View Source Cheatsheet

operations

Operations

For single-key operations Pathex is slightly slower than Map or Keyword

MapPathex
Map.fetch/2Pathex.view/2
Map.get/3Pathex.get/3
Map.update!/3Pathex.over/3
Map.update/4Pathex.force_over/4
Map.put/3Pathex.force_set/3
Map.replace/3Pathex.set/3
Map.delete/2Pathex.delete/2

nested

Nested

Pathex is 2 to 4 times faster than Access

AccessPathex
get_in(s, [:x, :y, :z])Pathex.get(s, path(:x / :y / :z))
put_in(s, [:x, :y, :z], v)Pathex.set(s, path(:x / :y / :z), v)

Note that Pathex works with structures (i.e. %User{}) like maps and doesn't need any special behaviour implemented in the module. Plus Pathex also works with tuples and lists

This means that this code

structure
|> get_in([:x, :y, :z])
|> Enum.at(10)
|> elem(1)
|> get_in([:z, :y, :x])

Can be rewritten to

Pathex.view(strucutre, path(:x / :y / :z / 10 / 1 / :z / :y / :x))

lenses

Lenses

EnumPathex
Enum.find/2Pathex.Lenses.some/0
Enum.map/2Pathex.Lenses.all/0
Enum.filter_map/3Pathex.Lenses.star/0

More examples in Lenses tutorial

traverse-leaves

Traverse leaves

This function traverses all leaves in the structure

use Pathex; import Pathex.Combinator; import Pathex.Lenses

def leaves(iterlens \\ star()) do
  combine(fn recursive ->
    iterlens ~> (recursive ||| matching(_))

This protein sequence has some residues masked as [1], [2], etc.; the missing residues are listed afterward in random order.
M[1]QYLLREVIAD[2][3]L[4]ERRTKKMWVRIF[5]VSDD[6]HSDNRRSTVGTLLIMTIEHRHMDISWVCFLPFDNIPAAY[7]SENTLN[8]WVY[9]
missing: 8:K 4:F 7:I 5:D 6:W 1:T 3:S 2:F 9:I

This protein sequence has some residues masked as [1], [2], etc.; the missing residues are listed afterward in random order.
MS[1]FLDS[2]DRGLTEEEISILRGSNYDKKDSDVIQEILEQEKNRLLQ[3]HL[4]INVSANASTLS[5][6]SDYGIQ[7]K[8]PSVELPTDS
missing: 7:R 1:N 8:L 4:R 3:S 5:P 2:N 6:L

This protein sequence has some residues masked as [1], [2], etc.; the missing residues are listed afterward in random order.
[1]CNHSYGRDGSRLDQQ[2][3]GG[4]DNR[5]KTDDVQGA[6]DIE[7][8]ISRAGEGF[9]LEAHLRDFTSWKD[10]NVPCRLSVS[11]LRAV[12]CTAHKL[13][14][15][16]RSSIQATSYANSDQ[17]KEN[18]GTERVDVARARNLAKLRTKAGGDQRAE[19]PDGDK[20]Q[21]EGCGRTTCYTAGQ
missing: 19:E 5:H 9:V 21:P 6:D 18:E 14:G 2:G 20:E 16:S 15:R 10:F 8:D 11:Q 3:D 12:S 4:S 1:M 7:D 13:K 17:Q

end)
end

[2, 1, [:dot, 1234]] =
  %{
    x: 1,
    y: 2,
    meta: %{
      type: :dot,
      id: 1234
    }
  }
  |> Pathex.view!(leaves)

You can change the star() lens to whatever lens you prefer. For example, for parsed HTML documents you can use star() ~> path(2) to not traverse attribures. And if you want to find one leaf, you can use some()

walk-structure

Walk structure

If you want to walk the whole structure, not only leaves, but the structure and it's substructures too, you can use this function

use Pathex; import Pathex.Combinator; import Pathex.Lenses

# Like Macro.postwalk but for any tree-like structure
def postwalking(iterlens, predicate) do
  combine(fn recursive ->
    predicate
    ~> (
      alongside([
        iterlens ~> recursive,
        matching(_)
      ])
      ||| matching(_)
    )
    ||| (iterlens ~> recursive)
  end)
end

# Like Macro.prewalk but for any tree-like structure
def prewalking(iterlens, predicate) do
  combine(fn recursive ->
    predicate
    ~> (
      alongside([
        matching(_),
        iterlens ~> recursive
      ])
      ||| matching(_)
    )
    ||| (iterlens ~> recursive)
  end)
end

walking = postwalking(star(), matching(%{}))

# This code updates all maps and submaps in the structure
%{
  size: 3,
  x: 1,
  y: 2,
  meta: %{
    type: :dot,
    id: 1234,
    size: 3,
    empty_map_in_list: [[[%{size: 0}]]]
  }
} =
  %{
    x: 1,
    y: 2,
    meta: %{
      type: :dot,
      id: 1234,
      empty_map_in_list: [[[%{}]]]
    }
  }
  |> Pathex.over!(walking, & Map.put(&1, :size, map_size(&1)))